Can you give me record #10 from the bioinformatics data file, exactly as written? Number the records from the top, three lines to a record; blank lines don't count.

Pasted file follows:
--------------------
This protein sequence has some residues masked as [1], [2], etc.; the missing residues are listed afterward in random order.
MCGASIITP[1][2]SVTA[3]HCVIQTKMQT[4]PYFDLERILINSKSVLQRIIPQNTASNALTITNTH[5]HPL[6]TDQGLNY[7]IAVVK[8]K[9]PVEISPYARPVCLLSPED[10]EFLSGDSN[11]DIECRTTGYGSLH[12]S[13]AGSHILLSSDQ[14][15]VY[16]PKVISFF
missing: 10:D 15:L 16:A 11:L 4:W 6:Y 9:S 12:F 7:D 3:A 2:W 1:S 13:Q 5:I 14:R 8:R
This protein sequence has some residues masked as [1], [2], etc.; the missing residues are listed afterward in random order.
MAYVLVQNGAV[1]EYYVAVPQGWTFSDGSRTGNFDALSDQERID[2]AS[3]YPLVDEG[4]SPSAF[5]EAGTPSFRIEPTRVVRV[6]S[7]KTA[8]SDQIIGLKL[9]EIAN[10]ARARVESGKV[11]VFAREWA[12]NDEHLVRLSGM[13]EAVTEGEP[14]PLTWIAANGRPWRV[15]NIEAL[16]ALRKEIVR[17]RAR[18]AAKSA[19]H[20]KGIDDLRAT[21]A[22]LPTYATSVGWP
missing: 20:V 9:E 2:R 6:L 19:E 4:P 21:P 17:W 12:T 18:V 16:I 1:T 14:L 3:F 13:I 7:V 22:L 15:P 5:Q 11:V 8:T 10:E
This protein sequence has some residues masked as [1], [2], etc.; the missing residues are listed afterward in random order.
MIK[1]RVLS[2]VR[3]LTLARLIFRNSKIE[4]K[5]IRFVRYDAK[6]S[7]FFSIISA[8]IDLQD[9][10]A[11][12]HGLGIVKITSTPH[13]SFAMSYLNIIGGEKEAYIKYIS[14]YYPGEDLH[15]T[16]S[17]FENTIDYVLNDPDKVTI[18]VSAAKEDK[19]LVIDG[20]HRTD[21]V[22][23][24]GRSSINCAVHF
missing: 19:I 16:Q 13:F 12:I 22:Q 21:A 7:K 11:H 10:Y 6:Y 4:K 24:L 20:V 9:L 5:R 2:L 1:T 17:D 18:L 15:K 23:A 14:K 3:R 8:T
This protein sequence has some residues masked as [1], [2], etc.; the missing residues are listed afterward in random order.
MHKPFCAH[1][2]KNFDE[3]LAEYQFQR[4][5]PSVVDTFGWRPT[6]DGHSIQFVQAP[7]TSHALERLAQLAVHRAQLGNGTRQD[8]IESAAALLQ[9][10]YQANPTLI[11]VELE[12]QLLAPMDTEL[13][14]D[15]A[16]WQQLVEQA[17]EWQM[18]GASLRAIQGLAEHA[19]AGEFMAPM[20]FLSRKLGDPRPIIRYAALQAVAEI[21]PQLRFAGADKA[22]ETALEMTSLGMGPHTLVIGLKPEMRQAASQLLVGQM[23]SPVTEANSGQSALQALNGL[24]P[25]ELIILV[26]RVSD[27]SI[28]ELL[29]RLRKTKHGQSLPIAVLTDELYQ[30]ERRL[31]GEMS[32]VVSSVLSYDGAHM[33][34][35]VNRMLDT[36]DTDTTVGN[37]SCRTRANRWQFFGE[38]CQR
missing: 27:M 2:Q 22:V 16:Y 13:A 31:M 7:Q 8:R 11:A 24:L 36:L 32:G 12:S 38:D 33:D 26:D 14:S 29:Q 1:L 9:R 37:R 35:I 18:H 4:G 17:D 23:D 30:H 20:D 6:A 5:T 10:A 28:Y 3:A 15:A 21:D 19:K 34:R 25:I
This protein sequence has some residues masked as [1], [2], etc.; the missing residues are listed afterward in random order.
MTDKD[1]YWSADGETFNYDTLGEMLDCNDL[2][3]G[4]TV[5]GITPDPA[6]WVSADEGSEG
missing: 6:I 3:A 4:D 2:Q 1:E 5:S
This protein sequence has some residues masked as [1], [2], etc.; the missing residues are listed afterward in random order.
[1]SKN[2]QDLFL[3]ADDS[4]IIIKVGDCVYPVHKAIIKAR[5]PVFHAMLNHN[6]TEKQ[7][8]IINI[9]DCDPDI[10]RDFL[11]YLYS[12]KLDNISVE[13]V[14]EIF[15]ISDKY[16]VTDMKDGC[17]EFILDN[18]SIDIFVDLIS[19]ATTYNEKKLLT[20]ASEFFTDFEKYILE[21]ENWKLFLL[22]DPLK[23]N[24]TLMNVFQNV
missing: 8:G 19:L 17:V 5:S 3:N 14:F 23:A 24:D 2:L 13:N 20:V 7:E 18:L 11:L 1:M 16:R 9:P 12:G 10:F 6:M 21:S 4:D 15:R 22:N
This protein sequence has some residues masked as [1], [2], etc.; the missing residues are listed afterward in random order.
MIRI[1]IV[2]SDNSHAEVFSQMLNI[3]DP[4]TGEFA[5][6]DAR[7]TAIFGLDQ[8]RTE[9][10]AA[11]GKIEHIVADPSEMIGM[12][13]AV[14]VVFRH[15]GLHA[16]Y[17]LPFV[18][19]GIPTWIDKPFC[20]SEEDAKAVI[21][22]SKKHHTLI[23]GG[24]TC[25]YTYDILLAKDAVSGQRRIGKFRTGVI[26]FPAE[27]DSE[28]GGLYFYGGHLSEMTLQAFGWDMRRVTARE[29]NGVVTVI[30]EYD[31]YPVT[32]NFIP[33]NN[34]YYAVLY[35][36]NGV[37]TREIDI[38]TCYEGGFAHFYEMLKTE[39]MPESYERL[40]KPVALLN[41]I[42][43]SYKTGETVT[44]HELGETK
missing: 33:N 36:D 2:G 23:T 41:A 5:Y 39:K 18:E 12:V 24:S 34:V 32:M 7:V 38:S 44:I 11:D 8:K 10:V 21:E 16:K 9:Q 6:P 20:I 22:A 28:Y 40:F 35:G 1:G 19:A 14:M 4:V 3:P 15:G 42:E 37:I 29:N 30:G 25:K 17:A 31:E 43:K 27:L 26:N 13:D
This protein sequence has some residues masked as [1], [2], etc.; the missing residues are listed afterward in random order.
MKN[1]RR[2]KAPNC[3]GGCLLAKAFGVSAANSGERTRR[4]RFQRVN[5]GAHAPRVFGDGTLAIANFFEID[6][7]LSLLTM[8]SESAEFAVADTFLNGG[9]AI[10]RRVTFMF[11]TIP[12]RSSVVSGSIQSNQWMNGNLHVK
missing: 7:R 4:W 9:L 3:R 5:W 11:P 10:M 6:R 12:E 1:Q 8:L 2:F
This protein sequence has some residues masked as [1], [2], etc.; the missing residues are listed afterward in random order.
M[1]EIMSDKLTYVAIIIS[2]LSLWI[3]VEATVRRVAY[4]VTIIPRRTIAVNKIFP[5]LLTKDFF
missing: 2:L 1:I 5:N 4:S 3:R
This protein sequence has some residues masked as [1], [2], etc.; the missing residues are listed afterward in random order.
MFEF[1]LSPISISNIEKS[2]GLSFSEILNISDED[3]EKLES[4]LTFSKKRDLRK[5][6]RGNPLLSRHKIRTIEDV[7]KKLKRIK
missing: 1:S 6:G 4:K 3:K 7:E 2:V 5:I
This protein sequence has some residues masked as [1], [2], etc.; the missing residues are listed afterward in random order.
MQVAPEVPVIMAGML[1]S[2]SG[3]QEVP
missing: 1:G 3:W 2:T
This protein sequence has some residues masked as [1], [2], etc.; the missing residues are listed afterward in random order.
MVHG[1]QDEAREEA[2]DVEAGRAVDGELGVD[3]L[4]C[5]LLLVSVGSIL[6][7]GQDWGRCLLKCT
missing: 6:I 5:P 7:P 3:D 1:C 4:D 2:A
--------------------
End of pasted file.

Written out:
This protein sequence has some residues masked as [1], [2], etc.; the missing residues are listed afterward in random order.
MFEF[1]LSPISISNIEKS[2]GLSFSEILNISDED[3]EKLES[4]LTFSKKRDLRK[5][6]RGNPLLSRHKIRTIEDV[7]KKLKRIK
missing: 1:S 6:G 4:K 3:K 7:E 2:V 5:I